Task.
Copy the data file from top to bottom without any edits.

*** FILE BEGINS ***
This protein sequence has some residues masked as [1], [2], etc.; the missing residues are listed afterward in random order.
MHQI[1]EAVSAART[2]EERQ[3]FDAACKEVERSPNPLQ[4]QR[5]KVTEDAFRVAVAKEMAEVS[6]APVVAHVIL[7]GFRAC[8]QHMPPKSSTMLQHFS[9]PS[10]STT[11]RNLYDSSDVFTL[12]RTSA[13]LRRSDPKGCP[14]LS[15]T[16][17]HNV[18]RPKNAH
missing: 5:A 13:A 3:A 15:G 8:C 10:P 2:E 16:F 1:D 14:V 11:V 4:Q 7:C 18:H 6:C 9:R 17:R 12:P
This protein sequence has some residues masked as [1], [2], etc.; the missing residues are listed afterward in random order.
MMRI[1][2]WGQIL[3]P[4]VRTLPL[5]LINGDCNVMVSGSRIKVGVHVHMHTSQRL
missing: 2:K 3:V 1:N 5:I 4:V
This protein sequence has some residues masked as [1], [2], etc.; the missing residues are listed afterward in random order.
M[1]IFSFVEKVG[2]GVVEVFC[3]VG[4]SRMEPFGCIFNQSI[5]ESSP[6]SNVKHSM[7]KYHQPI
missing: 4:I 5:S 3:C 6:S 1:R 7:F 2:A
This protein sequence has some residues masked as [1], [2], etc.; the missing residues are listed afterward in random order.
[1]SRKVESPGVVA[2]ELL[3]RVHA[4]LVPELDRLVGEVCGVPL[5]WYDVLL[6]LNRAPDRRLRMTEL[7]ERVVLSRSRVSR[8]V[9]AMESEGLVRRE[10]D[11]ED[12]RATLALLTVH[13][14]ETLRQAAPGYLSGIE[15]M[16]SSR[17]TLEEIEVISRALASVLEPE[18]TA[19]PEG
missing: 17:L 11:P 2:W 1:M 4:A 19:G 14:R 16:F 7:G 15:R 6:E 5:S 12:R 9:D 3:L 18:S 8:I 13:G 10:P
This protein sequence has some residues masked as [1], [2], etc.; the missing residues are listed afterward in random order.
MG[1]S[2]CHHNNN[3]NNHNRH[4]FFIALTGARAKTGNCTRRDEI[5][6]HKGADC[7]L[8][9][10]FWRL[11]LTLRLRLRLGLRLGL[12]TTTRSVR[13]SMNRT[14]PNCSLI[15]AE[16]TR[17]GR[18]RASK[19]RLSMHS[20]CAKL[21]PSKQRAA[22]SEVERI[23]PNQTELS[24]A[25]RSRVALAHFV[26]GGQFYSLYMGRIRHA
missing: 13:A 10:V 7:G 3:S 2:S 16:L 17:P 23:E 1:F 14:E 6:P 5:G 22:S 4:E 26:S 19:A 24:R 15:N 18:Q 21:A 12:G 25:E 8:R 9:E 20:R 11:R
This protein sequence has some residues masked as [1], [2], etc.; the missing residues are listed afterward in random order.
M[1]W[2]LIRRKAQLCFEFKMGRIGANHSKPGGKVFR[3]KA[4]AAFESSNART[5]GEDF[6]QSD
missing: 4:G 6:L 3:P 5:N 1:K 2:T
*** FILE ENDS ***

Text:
This protein sequence has some residues masked as [1], [2], etc.; the missing residues are listed afterward in random order.
MHQI[1]EAVSAART[2]EERQ[3]FDAACKEVERSPNPLQ[4]QR[5]KVTEDAFRVAVAKEMAEVS[6]APVVAHVIL[7]GFRAC[8]QHMPPKSSTMLQHFS[9]PS[10]STT[11]RNLYDSSDVFTL[12]RTSA[13]LRRSDPKGCP[14]LS[15]T[16][17]HNV[18]RPKNAH
missing: 5:A 13:A 3:A 15:G 8:C 10:P 2:E 16:F 1:D 14:V 11:V 4:Q 7:C 18:H 6:C 9:R 17:R 12:P
This protein sequence has some residues masked as [1], [2], etc.; the missing residues are listed afterward in random order.
MMRI[1][2]WGQIL[3]P[4]VRTLPL[5]LINGDCNVMVSGSRIKVGVHVHMHTSQRL
missing: 2:K 3:V 1:N 5:I 4:V
This protein sequence has some residues masked as [1], [2], etc.; the missing residues are listed afterward in random order.
M[1]IFSFVEKVG[2]GVVEVFC[3]VG[4]SRMEPFGCIFNQSI[5]ESSP[6]SNVKHSM[7]KYHQPI
missing: 4:I 5:S 3:C 6:S 1:R 7:F 2:A
This protein sequence has some residues masked as [1], [2], etc.; the missing residues are listed afterward in random order.
[1]SRKVESPGVVA[2]ELL[3]RVHA[4]LVPELDRLVGEVCGVPL[5]WYDVLL[6]LNRAPDRRLRMTEL[7]ERVVLSRSRVSR[8]V[9]AMESEGLVRRE[10]D[11]ED[12]RATLALLTVH[13][14]ETLRQAAPGYLSGIE[15]M[16]SSR[17]TLEEIEVISRALASVLEPE[18]TA[19]PEG
missing: 17:L 11:P 2:W 1:M 4:A 19:G 14:R 16:F 7:G 15:R 6:E 5:S 12:R 9:D 3:L 18:S 8:I 13:G 10:P
This protein sequence has some residues masked as [1], [2], etc.; the missing residues are listed afterward in random order.
MG[1]S[2]CHHNNN[3]NNHNRH[4]FFIALTGARAKTGNCTRRDEI[5][6]HKGADC[7]L[8][9][10]FWRL[11]LTLRLRLRLGLRLGL[12]TTTRSVR[13]SMNRT[14]PNCSLI[15]AE[16]TR[17]GR[18]RASK[19]RLSMHS[20]CAKL[21]PSKQRAA[22]SEVERI[23]PNQTELS[24]A[25]RSRVALAHFV[26]GGQFYSLYMGRIRHA
missing: 13:A 10:V 7:G 3:S 2:S 16:L 17:P 23:E 1:F 14:E 6:P 5:G 22:S 4:E 26:S 19:A 24:R 15:N 18:Q 21:A 12:G 25:E 8:R 9:E 20:R 11:R
This protein sequence has some residues masked as [1], [2], etc.; the missing residues are listed afterward in random order.
M[1]W[2]LIRRKAQLCFEFKMGRIGANHSKPGGKVFR[3]KA[4]AAFESSNART[5]GEDF[6]QSD
missing: 4:G 6:L 3:P 5:N 1:K 2:T